It could be said that children are probably at their most philosophical in their formative pre-school years. If you take Socrates’s provocation that “All I know is that I know nothing” then we see everything as new and puzzling. To a pre-school child the whole world is a new and strange place. A place where some things make perfect sense and other things absurd.
A world of inconsistency and challenges that they make sense of through play and experimentation, through trial and error both in role as a child and in the imaginary roles of heroes and villains.
Philosophy for children at this early stage of their lives is about awareness of the joys and challenges of life and the increasing awareness of their role in a variety of social and emotional contexts.
Every day poses philosophical dilemmas for our young children in their learning environments. They are exposed to philosophical concepts such as Freedom, Identity, Power, Jealousy, Courage, Friendship, Fear and Happiness. Why should we not feel as comfortable introducing these words as we do words such as triangle, red, scissors, floating or sinking?
When a child wonders why their best friend refuses to play or why someone else always seems to hijack their game we rush to sort it out, “Play nicely, share your toys, be kind to one another” but do we really expect the reasons why these conflicts happen to be solved so easily?
The reasons why conflict occurs will occur throughout life, not just in the context of school readiness but in life readiness.
We owe it to our children to give them time to explore such questions as; why do people fight? Why are some people always in charge?
Why can’t I play? What should I do when I am scared? and how do I know what is right or wrong?
The stories told through child and adult initiated play provides the vehicle to explore what it means to be truly human.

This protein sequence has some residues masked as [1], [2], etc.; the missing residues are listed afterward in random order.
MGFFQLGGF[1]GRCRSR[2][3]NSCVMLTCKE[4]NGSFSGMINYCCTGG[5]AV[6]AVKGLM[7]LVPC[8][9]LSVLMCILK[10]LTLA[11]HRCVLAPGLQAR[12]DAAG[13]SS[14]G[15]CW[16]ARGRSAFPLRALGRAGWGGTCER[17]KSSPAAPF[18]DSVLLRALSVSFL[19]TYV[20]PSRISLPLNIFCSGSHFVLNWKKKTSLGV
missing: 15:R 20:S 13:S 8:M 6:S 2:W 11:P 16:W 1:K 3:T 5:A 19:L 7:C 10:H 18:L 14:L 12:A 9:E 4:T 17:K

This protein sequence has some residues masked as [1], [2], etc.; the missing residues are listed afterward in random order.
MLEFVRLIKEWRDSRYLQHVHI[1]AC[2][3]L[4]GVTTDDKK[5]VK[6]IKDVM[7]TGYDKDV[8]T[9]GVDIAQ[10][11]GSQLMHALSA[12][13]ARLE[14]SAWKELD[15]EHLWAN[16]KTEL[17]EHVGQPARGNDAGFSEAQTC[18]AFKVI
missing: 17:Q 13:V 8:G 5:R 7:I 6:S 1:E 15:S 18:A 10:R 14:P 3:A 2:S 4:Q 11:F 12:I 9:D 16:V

Philosophy for children is about sharing voices, questions and thoughts. It is not about finding the answer but thinking of many possibilities and asking many more questions along the journey.
It is about allowing children to make connections with what they play and what they do, and the consequences and implications for a democratic classroom. A classroom based on trust, self-esteem, respect and a place where children are able to share and build on ideas.
Where does it start?
Philosophy for children starts with observation of play and the stories they tell. The role of the adult is as a facilitator. The facilitator brings evidence of interesting philosophical play and fantasy to everyone’s attention in a community of enquiry.
This enquiry takes place in a circle where democratic expectations of speaking and listening behaviours are negotiated.
The classroom stories may involve big bad wolves, naughty fairies, lonely dragons and many more goodies and baddies whose boundaries are blurred by imagination and the power of fantasy play.
These stories are shared, re-enacted and embellished with elements of further storytelling.
The facilitator asks questions to push for deeper thinking using their skill as a non-judgemental and curious wonderer. “I wonder what might happen if….?” “I wonder why that happened.” And most importantly “I wonder what people think about that.”
In addition picturebooks and play activities using toys and artefacts are used to stimulate philosophical thinking.
The children are given time to share the first thoughts that arise from the stimulus and then allowed the time they need to experience the concepts and ideas that they identify. This might involve taking responsibility for their own playdough blue kangaroo after sharing Where Are you Blue Kangaroo by Emma Chichester Clarke. Experiencing rules that Max might make up for his Wild Things (Where The Wild Things Are- Maurice Sendak) or creating their own versions of Little Red Riding Hood using puppets.
When the children have played they return to the enquiry circle to share and ask questions about their experiences with the facilitator focussing on the philosophical aspects.
The idea of using philosophical exploration in the EYFS is not yet another gimmick to implement. It is in fact just good practice. As Early Years practitioners we have to be aware of our own beliefs, our own sense of self and our connection with society both in a personal and professional capacity. Why do we do what we do and how does this impact on the children we teach?
When we listen critically to ourselves and others and understand what we think and why, we open doors to constant philosophical reflection.
Why as adults do we often stop asking the questions that children ask? As we experience life it is often easier not to challenge assumptions or the opinions of others. Maybe we assume our answers are enough whether we agree with others or not?
I believe we owe it to our children to grow with the confidence to share their voices in a respectful and safe environment and to consider ways to solve problems with care and critical consideration through the medium they are experts in; fantasy play and the thoughtful story worlds they create.